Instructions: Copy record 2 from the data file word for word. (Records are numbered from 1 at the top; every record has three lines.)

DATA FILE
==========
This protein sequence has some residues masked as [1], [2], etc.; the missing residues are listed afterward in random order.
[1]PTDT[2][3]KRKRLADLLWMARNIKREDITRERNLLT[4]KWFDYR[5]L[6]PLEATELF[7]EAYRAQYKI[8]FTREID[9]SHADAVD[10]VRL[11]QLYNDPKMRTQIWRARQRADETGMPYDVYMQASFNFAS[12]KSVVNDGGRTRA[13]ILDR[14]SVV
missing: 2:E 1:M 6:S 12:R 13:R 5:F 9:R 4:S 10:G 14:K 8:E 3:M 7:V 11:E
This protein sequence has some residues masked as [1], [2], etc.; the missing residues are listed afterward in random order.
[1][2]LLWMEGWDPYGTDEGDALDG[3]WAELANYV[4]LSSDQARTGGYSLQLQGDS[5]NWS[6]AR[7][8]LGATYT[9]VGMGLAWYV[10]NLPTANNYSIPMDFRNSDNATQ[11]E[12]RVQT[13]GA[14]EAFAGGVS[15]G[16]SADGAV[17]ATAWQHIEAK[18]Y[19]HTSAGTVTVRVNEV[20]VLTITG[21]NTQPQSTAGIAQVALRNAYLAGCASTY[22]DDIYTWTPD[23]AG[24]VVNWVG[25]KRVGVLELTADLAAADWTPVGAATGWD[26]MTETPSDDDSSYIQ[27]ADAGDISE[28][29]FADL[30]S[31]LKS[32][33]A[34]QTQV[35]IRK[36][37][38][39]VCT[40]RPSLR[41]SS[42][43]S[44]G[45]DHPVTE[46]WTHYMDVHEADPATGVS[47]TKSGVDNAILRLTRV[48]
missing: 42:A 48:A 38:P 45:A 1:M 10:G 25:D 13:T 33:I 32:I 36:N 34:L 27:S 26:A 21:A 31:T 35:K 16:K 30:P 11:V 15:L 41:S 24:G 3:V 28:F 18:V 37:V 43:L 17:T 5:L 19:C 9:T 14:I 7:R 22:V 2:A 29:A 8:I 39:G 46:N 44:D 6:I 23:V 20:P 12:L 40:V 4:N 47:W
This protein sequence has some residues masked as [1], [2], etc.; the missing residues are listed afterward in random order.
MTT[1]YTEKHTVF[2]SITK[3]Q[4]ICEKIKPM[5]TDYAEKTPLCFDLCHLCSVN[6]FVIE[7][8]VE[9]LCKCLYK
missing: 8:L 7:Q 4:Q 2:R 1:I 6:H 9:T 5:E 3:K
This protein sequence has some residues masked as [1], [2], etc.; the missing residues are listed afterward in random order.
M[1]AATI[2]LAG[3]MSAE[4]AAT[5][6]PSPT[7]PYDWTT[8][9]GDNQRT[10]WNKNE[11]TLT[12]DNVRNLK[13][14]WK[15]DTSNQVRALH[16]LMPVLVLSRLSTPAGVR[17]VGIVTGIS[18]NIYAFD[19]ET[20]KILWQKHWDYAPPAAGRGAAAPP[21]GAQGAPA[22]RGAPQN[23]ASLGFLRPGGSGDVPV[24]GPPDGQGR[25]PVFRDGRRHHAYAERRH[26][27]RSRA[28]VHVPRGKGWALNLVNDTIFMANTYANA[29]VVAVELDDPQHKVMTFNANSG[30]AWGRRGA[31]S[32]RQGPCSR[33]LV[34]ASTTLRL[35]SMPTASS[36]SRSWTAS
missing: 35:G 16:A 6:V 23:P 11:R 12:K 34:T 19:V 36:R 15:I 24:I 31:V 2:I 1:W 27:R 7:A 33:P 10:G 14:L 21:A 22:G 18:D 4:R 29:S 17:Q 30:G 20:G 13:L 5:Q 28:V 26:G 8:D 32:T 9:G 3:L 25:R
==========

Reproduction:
This protein sequence has some residues masked as [1], [2], etc.; the missing residues are listed afterward in random order.
[1][2]LLWMEGWDPYGTDEGDALDG[3]WAELANYV[4]LSSDQARTGGYSLQLQGDS[5]NWS[6]AR[7][8]LGATYT[9]VGMGLAWYV[10]NLPTANNYSIPMDFRNSDNATQ[11]E[12]RVQT[13]GA[14]EAFAGGVS[15]G[16]SADGAV[17]ATAWQHIEAK[18]Y[19]HTSAGTVTVRVNEV[20]VLTITG[21]NTQPQSTAGIAQVALRNAYLAGCASTY[22]DDIYTWTPD[23]AG[24]VVNWVG[25]KRVGVLELTADLAAADWTPVGAATGWD[26]MTETPSDDDSSYIQ[27]ADAGDISE[28][29]FADL[30]S[31]LKS[32][33]A[34]QTQV[35]IRK[36][37][38][39]VCT[40]RPSLR[41]SS[42][43]S[44]G[45]DHPVTE[46]WTHYMDVHEADPATGVS[47]TKSGVDNAILRLTRV[48]
missing: 42:A 48:A 38:P 45:A 1:M 10:G 25:D 13:T 33:I 32:I 36:N 34:L 27:S 26:A 21:A 31:T 35:K 16:K 30:P 11:V 15:L 41:S 24:G 3:V 28:F 18:V 37:V 43:L 17:T 5:L 19:C 9:T 14:I 7:R 22:V 2:A 29:A 8:I 39:G 46:N 44:D 6:I 23:V 20:P 12:L 40:V 4:N 47:W